A humanist, it is above all in depicting the human form- and especially the face- that Silverman shows us his true mastery of his medium. Though he is epually adept in painting the male, he appears to prefer the opposite sex and is particularly sensitive to the female visage, his limning of feminine features universally handled with delicacy and insight. We see over and over again- in paintings such as “Claire,” “Woman in a Black Hat,” “Nail Care,” “Park Bench,” “Museum,” “Hanging Out,” “Summer of ’82,” to name a few- more than just a face, but the hints of a deeper humanity, an entire personality “writ large” in not only the facial delineations, but also in the gaze of the eye, the tilt of the head, the cant of the neck and shoulders- physical, idiosyncratic traits that have been built up and that have settled into habitual attitudes and postures over a liftetime of confronting the world.
Burton Silverman is one of the very few artists that I know who is able to straightforwardly portray himself. To sit before a blank canvas and a mirror simultaneously is a trick that not many portraitists- no matter how skilled- have ever successfully mastered. It takes a state of mind that is both objective and subjective at one and, the same time and, at least in my experience, I have found few artists able to successfully pull it off.
Raymond J Steiner, Art Times
The art of Burton Silverman displays the art of a prolific, wide-ranging celebrant of life. His paintings are about life and living with one’s own skinand in our time. It is not about politics or justice or any of the other ideas claimed for typical late-twentieth-century art in the typical contemporary art magazine. Just as music is for hearing, painting is for seeing. For Silverman, the painter’s work is to find those times and places where seeing the thing is the most powerful way to experience it. He undertakes to re-present experience on canvas or paper.
Joseph Keiffer, American Arts Quarterly
Silverman’s portraits were never merely illustrations for a text; they were always independent, parallel works of art, vast texts in themselves. In every instance he presented a subtle examination of character and fresh insights into personality. Where words left off, Silverman began. He revealed what could not be described or explained; again and again, he found the essence... How he brought this about, I cannot imagine, but there it was, beyond argument; and it gave me, and continues to give me, joy.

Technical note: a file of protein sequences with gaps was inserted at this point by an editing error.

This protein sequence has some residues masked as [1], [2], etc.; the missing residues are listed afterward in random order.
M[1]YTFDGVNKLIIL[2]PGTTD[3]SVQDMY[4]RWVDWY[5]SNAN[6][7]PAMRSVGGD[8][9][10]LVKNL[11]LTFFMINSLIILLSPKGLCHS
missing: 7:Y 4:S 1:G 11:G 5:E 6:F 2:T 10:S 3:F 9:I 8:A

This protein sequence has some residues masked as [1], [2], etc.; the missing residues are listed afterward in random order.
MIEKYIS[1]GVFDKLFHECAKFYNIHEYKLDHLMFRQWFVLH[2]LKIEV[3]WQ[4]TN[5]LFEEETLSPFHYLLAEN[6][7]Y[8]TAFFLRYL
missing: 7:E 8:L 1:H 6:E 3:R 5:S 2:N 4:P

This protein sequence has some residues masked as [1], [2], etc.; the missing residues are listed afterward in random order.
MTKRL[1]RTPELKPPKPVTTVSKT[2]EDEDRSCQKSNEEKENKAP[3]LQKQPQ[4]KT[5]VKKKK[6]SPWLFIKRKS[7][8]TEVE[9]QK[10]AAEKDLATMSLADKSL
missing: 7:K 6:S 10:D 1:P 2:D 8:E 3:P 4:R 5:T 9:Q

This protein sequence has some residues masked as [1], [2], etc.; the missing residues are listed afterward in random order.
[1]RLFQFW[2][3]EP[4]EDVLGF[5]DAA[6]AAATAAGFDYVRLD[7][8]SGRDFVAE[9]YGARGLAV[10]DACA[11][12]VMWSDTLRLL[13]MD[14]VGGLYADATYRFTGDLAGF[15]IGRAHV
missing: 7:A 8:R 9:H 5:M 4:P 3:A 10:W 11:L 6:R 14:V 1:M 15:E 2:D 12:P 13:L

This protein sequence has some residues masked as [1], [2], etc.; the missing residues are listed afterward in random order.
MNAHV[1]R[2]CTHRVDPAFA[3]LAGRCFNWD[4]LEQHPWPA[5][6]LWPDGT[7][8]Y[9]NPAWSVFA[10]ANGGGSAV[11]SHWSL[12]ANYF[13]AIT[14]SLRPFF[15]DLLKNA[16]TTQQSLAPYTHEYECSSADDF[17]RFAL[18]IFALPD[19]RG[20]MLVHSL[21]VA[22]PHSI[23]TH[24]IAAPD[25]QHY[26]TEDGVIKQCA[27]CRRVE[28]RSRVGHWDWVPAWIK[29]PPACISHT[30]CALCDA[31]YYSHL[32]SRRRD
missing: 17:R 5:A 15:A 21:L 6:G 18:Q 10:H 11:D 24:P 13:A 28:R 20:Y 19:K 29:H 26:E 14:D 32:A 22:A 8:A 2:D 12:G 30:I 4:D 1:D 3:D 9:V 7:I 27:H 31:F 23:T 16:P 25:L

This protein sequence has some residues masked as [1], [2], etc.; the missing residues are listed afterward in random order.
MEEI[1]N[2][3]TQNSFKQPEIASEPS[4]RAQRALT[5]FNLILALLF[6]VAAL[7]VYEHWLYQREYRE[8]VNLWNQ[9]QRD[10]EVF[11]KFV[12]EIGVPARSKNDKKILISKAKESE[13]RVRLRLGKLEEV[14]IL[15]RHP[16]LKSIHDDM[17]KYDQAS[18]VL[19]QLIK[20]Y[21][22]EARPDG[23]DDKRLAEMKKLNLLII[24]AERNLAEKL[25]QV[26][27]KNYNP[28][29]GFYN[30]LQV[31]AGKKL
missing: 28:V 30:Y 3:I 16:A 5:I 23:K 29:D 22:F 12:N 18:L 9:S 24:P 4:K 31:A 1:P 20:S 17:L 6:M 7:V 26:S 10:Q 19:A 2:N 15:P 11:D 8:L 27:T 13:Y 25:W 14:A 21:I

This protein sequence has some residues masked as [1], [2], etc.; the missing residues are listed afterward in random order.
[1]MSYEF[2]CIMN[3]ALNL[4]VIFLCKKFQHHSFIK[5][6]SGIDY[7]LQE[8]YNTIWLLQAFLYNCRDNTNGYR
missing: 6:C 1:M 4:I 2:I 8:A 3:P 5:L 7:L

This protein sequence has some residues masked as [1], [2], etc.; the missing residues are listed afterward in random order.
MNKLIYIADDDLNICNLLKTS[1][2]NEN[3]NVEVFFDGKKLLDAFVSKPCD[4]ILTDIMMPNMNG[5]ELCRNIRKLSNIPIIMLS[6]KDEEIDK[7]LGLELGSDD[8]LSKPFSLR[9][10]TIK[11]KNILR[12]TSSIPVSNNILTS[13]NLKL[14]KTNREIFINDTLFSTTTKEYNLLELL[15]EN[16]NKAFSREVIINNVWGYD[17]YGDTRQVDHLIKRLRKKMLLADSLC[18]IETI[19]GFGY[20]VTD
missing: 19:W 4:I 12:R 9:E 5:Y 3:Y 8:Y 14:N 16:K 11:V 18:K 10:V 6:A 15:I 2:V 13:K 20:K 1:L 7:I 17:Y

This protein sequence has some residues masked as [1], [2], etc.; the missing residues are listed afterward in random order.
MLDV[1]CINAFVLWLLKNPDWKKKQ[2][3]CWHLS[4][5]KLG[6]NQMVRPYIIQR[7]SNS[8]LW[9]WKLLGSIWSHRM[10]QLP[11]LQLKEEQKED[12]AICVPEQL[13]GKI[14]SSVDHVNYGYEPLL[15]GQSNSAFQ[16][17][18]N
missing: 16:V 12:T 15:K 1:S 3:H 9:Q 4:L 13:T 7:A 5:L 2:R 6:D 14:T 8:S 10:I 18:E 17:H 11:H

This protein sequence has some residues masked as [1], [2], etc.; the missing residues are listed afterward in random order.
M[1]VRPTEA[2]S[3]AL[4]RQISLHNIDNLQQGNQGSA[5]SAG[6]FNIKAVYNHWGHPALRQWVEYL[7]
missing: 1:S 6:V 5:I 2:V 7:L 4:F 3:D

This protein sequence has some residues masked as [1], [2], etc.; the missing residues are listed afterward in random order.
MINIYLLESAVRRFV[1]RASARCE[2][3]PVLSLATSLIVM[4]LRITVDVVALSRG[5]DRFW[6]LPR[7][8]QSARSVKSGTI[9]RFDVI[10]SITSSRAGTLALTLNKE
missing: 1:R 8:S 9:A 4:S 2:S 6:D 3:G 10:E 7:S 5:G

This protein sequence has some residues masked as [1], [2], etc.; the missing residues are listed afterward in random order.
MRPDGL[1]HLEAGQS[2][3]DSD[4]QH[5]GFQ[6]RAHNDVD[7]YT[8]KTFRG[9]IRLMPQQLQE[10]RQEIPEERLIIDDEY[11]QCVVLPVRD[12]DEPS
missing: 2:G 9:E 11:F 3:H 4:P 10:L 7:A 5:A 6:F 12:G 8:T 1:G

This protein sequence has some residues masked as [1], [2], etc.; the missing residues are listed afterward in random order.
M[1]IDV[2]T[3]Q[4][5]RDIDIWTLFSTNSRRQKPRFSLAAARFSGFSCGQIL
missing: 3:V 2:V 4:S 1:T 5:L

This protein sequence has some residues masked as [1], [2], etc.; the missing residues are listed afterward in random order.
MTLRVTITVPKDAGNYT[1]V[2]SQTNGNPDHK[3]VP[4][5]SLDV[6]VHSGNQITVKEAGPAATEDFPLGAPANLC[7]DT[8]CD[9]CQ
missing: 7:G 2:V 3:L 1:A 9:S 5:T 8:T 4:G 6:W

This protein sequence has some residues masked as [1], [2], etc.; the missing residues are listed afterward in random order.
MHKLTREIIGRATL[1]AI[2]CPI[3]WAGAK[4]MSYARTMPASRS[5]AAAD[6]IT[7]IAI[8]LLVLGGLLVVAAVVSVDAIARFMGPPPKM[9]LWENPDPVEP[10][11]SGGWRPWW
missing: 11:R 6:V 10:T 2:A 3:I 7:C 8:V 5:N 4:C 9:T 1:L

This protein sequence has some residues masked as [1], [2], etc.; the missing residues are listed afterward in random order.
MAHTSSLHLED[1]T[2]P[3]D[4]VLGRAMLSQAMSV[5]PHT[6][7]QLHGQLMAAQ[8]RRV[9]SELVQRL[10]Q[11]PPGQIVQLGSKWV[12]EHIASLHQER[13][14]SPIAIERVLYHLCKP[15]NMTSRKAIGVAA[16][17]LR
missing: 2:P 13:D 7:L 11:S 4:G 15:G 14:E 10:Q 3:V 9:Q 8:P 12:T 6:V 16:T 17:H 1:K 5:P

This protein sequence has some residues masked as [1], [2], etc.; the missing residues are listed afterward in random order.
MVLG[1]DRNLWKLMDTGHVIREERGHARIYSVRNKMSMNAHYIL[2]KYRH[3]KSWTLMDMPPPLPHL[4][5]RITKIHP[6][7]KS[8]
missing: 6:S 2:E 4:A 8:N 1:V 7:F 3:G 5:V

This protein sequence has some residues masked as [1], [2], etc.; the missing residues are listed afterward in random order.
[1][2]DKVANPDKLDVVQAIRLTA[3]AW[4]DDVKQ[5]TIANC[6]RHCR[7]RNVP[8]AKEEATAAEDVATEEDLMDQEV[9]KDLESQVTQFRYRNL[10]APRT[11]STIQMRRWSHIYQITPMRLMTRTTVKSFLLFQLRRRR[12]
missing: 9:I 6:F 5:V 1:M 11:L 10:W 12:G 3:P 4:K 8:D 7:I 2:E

William Shawn, former Editor of The New Yorker
None of us helped Burt Silverman, whose distinctive drawings vividly illuminated the screen as they now do this book. Pay attention to the mood they create of the delegates in debate, dejection, or defiance, and you realize how a work of the imagination grasps reality more poignantly at times than a photograph.
Bill Moyers, Introduction to Report from Philadelphia, the Constitutional Convention of 1787, Ballantine Books, NY, 1987
Apart from the fact that these works are so beautifully composed and constructed as to make one feel at one with Silverman’s vision, the understanding that he has deliberately chosen ordinary settings to create such extraordinary circumstances excites the mind as much as the eye... He’s captured artisans, laborers vacationers and sportsmenthe old and the young. They comprise a repertoire of real people whose existence often transcend the commonplace, representing for the artist larger issues and deeper emotions. The work can be viewed on two planes: as documents of an epoch and recordings of ideas... Silverman’s art is created with intelligence and his commitment to truth and beauty is vivdly clear.
Steven Heller, Review of exhibition at Sindin Galleries, NYC, 1983, Arts Magazine, Jan. 1984
Burton Silverman is an artist of consumate skill. In his recent drawings, pastels and watercolors he demonstrates the draughtsmanship, painterliness and concern for people that have earned his work several prestigious awards and a place in important exhibitions. They add insights and convey perceptions through conventional images that have about them the qualities we associate with art.
Malcolm Preston, Newsday, Sept. 1971
Burt Silverman’s abilities are clearhe’s a master draftsman, superb painter and he designs each picture for maximum understanding and visual excitement. His humanism and intelligence lie deep in every image. The intensity of his perceptions about everyone, from world leaders to garment workers, gives us a truth that is essential.
Jill Bossert, “1990 Hall of Fame,” Society of Illustrators
Burton Silverman’s special gift is the ability to take the viewer into the environment of his subjects; to share the joy, the pain, the expectation, the resignation, the love and the contempt. For the past eight years works by Burton Silverman have been included in each of the Portsmouth Museums American Drawings Exhibitions...and became part of the Center’s permanent collection of Twentieth Century paintings and drawings.
The Portsmouth Museums
Silverman works from direct experience, with an understanding of the character and motivations of people, and the ability and avowed purpose to create canvases that engage with an audience on many levels.
If his paintings did not achieve these qualities,the work would not touch us as they do. There can be no doubt from this survey of his current work that Silverman has passed the litmus test of enduring value. .... Silverman's art is universal
Dr. Gabriel P. Weisberg, Professor of Art History, University of Minnesota Burton Silverman;the Humanist spirit Hofstra University Musuem 2011